EGU22-11799
https://doi.org/10.5194/egusphere-egu22-11799
EGU General Assembly 2022
© Author(s) 2022. This work is distributed under
the Creative Commons Attribution 4.0 License.

Mechanisms controlling the emission and stabilization of carbon during soil drying-rewetting

Albert C. Brangarí1, Stefano Manzoni2,3, and Johannes Rousk1
Albert C. Brangarí et al.
  • 1Department of Biology, Lund University, Lund, Sweden (albert.brangari@biol.lu.se)
  • 2Stockholm University, Department of Physical Geography, Stockholm, Sweden
  • 3Bolin Centre for Climate Research, Stockholm University, Stockholm, Sweden

Terrestrial ecosystems are continuously exposed to dry periods and rainfall events. These cycles of drying-rewetting cause strong variations in biochemical processes that alter the balance of soil carbon (C), affecting both its inputs and losses. The rewetting of dry soils results in large pulses of C dioxide to the atmosphere that can constitute a major fraction of the annual emissions in some ecosystems and, at the same time, promotes the sequestration of C into growing microorganisms. After rewetting, microbial growth and respiration can follow decoupled patterns depending on the intensity of the rewetting and the physiological status of the microbes—in turn, this decoupling can lead to contrasting fates of C between emission and stabilization into soil organic matter. Moreover, these patterns can be classified as either ‘resilient’ or ‘sensitive’, depending on the way C is used over time. Despite the significance of these dynamics for the C budget, the mechanisms controlling them are still not well understood.

To shed some light on this challenging problem, we simulated the soil-microbial response to drying-rewetting by using the process-based model EcoSMMARTS. The results indicated that the history of soil moisture affected the responses to rewetting by promoting microbial groups with specific survival strategies. The soils regularly exposed to ‘severe’ conditions (e.g., shallow horizons in semi-arid or Mediterranean ecosystems) exhibited resilient responses, whereas sensitive responses were obtained in soils from ‘milder’ environments (e.g., humid climates and deep horizons). The resilient responses were obtained when soil microbial communities could cope well with water-stress and could started synthesizing new biomass right after rewetting, which also triggered large respiration peaks induced via osmoregulation. In contrast, sensitive responses were found in communities that could not withstand the effects of drying-rewetting, which led to a delay in microbial growth and sustained C mineralization by cell residues. The disruption of soil aggregates during drying-rewetting was also identified as the major contributor of the C sources fuelling the rewetting responses. By allowing us to attribute rewetting responses to individual processes (physiological, physical, or ecological), these model results improve our understanding of the mechanisms that govern the emission and stabilization of C in soils during drying-rewetting.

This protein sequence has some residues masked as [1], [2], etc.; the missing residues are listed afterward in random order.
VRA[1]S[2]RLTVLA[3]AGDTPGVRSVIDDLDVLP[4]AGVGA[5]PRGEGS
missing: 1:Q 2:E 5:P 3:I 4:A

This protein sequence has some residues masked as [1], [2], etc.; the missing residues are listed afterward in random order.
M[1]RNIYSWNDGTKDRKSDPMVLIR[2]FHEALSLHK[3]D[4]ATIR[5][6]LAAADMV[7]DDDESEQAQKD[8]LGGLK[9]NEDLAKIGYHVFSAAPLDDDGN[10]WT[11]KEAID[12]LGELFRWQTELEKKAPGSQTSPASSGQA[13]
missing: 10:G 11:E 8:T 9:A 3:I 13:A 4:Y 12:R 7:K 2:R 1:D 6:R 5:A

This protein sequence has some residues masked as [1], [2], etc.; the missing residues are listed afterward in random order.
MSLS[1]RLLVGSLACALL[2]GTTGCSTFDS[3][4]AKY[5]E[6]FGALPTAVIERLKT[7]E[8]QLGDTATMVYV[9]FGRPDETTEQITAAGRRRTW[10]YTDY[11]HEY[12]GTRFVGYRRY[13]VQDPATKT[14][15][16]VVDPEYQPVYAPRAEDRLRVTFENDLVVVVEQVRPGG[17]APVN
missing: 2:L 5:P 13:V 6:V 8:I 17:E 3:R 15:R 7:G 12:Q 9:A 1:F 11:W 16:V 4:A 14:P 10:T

How to cite: Brangarí, A. C., Manzoni, S., and Rousk, J.: Mechanisms controlling the emission and stabilization of carbon during soil drying-rewetting, EGU General Assembly 2022, Vienna, Austria, 23–27 May 2022, EGU22-11799, https://doi.org/10.5194/egusphere-egu22-11799, 2022.

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